Updated: Jan 22
Do you have a tween or teen who is acting in ways that you really don’t understand, that worry you or that you know are not in their best interest? Are they engaging in behaviours like self-harming, vaping, or experimenting with alcohol? Or are they struggling to get their school work done, being rude to their family members, or any number of things our older children do that make us as their parents and caregivers lose sleep?!
I understand very well how difficult it is to see your children struggling or acting in ways that are harmful to themselves or others (I'm currently raising two teens myself and have worked with hundreds of parents over the past couple of decades!)
I also understand that when we see those behaviours, we want to stop them! As adults, we see the possible negative consequences of the things our kids are doing - and the HUGE repercussions the ‘wrong’ choices could have on their lives.
We want to stop them from making mistakes. Show them the error of their ways. Knock some sense into them!
Many of us have been taught to do whatever it takes to stop those unwanted behaviours. We have been taught that when our kids are acting in challenging ways or ‘misbehaving’, we must teach them how to behave more appropriately and that the way to do that is through advice giving, lectures, consequences, and punishments (and sometimes by rewarding 'good' behaviour to encourage more of it).
Unfortunately, these things, even if they seem effective in the beginning, often aren't long lasting. Even worse, they can lead to undesirable, unintended results like lowering their self esteem or further eroding parent/child relationships.
We tend to see kids through this perspective that they would do well if they just wanted to. If they weren’t so spoiled, lazy, unmotivated (insert insult of choice), they would do better! If they just CARED enough or put the effort in, then everything would be fine. Basically, we blame the kid for not doing what it takes to meet our expectations!
Does any of that sound familiar?
Well, I would like to suggest we change the lenses we are seeing kids through, and instead of seeing them as only doing well if they want to, we see them through the lense of, “Kids do well when they CAN.”
When I first heard this said in a talk by American psychologist Dr Ross Greene, it really struck a chord with me! I had found someone who got it - someone else who is advocating for seeing challenging behaviours for what they really are…the symptom of a problem!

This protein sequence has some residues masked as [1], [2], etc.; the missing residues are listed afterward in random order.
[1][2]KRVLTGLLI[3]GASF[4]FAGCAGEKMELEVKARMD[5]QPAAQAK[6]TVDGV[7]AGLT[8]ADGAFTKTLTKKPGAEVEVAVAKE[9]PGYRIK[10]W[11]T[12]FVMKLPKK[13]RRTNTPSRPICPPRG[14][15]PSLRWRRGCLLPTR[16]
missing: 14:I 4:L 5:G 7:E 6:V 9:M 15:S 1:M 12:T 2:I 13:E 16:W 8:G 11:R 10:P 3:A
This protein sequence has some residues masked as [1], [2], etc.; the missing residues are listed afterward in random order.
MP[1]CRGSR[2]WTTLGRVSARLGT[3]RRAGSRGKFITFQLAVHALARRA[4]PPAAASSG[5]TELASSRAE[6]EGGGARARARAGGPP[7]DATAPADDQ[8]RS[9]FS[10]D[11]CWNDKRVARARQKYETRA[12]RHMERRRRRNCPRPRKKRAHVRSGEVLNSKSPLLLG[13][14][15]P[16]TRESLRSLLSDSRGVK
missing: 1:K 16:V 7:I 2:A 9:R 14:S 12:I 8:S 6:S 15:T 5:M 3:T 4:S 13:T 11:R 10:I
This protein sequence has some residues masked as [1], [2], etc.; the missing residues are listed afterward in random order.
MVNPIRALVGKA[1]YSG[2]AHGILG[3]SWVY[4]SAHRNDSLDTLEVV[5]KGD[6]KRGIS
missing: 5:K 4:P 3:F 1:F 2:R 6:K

Imagine if you thought of your children's challenging and undesirable behaviours as symptoms of an unsolved problem instead of thinking of them as THE PROBLEM (just like a fever is a symptom of an illness).
If we look at children and their behaviours that way, then instead of doing whatever it takes to extinguish the behaviours we don’t like (with consequences & punishments) we are more likely to work to get to the bottom of why the behaviour is happening in the first place!
Our children need our guidance and a listening ear. They need to know we have their backs, and they need to know we believe they do well not just when they WANT to, but when they CAN.
So, when CAN a child do well? Quite simply, when they have the skills and support they need to meet the expectations being put on them.
I promise you, when they have the skills and support they need to do well, they WILL do well. And when we see them not doing well our response, instead of punishing them or dishing out some consequences to 'teach them', should be to work with them to figure out what's going on under the surface and help them.
Anne Cullen, BA, IBCLC Anne Cullen is a coach and parenting specialist who has been supporting and educating children and their parents for nearly 30 years. Her mission is to ensure children grow up feeling safe, secure, and understood (and their parents enjoy the journey!) Anne holds a Bachelor of Arts degree with majors in Sociology/Anthropology; Family Resources; and Education, is certified as a Life Coach, MAP Practitioner, Mindfulness Instructor, and REACH Practitioner with additional training in Acceptance & Commitment Therapy and Collaborative & Proactive Solutions. Learn more about her HERE. Don't Miss A Thing. Our subscribers are the first to know about new courses and special offers. Simply let us know you're interested by emailing us at firstname.lastname@example.org